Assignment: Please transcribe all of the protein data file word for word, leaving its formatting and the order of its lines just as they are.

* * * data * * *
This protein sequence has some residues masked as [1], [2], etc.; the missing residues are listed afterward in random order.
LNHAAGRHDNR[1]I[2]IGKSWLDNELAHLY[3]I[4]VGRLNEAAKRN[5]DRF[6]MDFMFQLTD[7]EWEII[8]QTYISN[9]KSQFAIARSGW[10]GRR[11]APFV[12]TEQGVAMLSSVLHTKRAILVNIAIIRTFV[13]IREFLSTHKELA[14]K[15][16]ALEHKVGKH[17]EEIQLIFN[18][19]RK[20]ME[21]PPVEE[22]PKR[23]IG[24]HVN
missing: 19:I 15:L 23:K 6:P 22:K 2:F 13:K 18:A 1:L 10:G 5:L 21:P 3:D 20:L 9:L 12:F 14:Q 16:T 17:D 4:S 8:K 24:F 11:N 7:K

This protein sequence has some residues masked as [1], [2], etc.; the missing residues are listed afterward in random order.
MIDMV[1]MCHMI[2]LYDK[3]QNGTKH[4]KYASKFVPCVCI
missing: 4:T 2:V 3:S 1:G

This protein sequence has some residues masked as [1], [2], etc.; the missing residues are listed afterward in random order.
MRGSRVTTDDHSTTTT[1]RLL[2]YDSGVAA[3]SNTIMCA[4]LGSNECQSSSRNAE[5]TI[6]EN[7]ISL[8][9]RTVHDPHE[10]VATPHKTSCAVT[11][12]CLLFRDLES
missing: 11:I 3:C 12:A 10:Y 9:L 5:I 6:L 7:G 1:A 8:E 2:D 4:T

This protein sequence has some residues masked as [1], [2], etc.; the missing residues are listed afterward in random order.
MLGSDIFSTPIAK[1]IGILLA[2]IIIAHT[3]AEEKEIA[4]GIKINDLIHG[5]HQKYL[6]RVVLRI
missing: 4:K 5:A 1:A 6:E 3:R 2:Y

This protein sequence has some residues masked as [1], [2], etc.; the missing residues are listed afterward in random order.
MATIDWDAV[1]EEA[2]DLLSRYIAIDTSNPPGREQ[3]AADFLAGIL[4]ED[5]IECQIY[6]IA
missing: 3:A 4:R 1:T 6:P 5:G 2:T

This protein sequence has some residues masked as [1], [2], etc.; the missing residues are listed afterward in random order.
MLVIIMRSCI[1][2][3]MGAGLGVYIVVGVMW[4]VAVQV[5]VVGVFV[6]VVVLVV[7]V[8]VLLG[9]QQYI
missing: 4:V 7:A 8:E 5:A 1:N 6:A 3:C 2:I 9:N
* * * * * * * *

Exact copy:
This protein sequence has some residues masked as [1], [2], etc.; the missing residues are listed afterward in random order.
LNHAAGRHDNR[1]I[2]IGKSWLDNELAHLY[3]I[4]VGRLNEAAKRN[5]DRF[6]MDFMFQLTD[7]EWEII[8]QTYISN[9]KSQFAIARSGW[10]GRR[11]APFV[12]TEQGVAMLSSVLHTKRAILVNIAIIRTFV[13]IREFLSTHKELA[14]K[15][16]ALEHKVGKH[17]EEIQLIFN[18][19]RK[20]ME[21]PPVEE[22]PKR[23]IG[24]HVN
missing: 19:I 15:L 23:K 6:P 22:K 2:F 13:K 18:A 1:L 10:G 5:L 21:P 3:D 20:L 9:L 12:F 14:Q 16:T 17:D 4:S 8:K 24:F 11:N 7:K

This protein sequence has some residues masked as [1], [2], etc.; the missing residues are listed afterward in random order.
MIDMV[1]MCHMI[2]LYDK[3]QNGTKH[4]KYASKFVPCVCI
missing: 4:T 2:V 3:S 1:G

This protein sequence has some residues masked as [1], [2], etc.; the missing residues are listed afterward in random order.
MRGSRVTTDDHSTTTT[1]RLL[2]YDSGVAA[3]SNTIMCA[4]LGSNECQSSSRNAE[5]TI[6]EN[7]ISL[8][9]RTVHDPHE[10]VATPHKTSCAVT[11][12]CLLFRDLES
missing: 11:I 3:C 12:A 10:Y 9:L 5:I 6:L 7:G 1:A 8:E 2:D 4:T

This protein sequence has some residues masked as [1], [2], etc.; the missing residues are listed afterward in random order.
MLGSDIFSTPIAK[1]IGILLA[2]IIIAHT[3]AEEKEIA[4]GIKINDLIHG[5]HQKYL[6]RVVLRI
missing: 4:K 5:A 1:A 6:E 3:R 2:Y

This protein sequence has some residues masked as [1], [2], etc.; the missing residues are listed afterward in random order.
MATIDWDAV[1]EEA[2]DLLSRYIAIDTSNPPGREQ[3]AADFLAGIL[4]ED[5]IECQIY[6]IA
missing: 3:A 4:R 1:T 6:P 5:G 2:T

This protein sequence has some residues masked as [1], [2], etc.; the missing residues are listed afterward in random order.
MLVIIMRSCI[1][2][3]MGAGLGVYIVVGVMW[4]VAVQV[5]VVGVFV[6]VVVLVV[7]V[8]VLLG[9]QQYI
missing: 4:V 7:A 8:E 5:A 1:N 6:A 3:C 2:I 9:N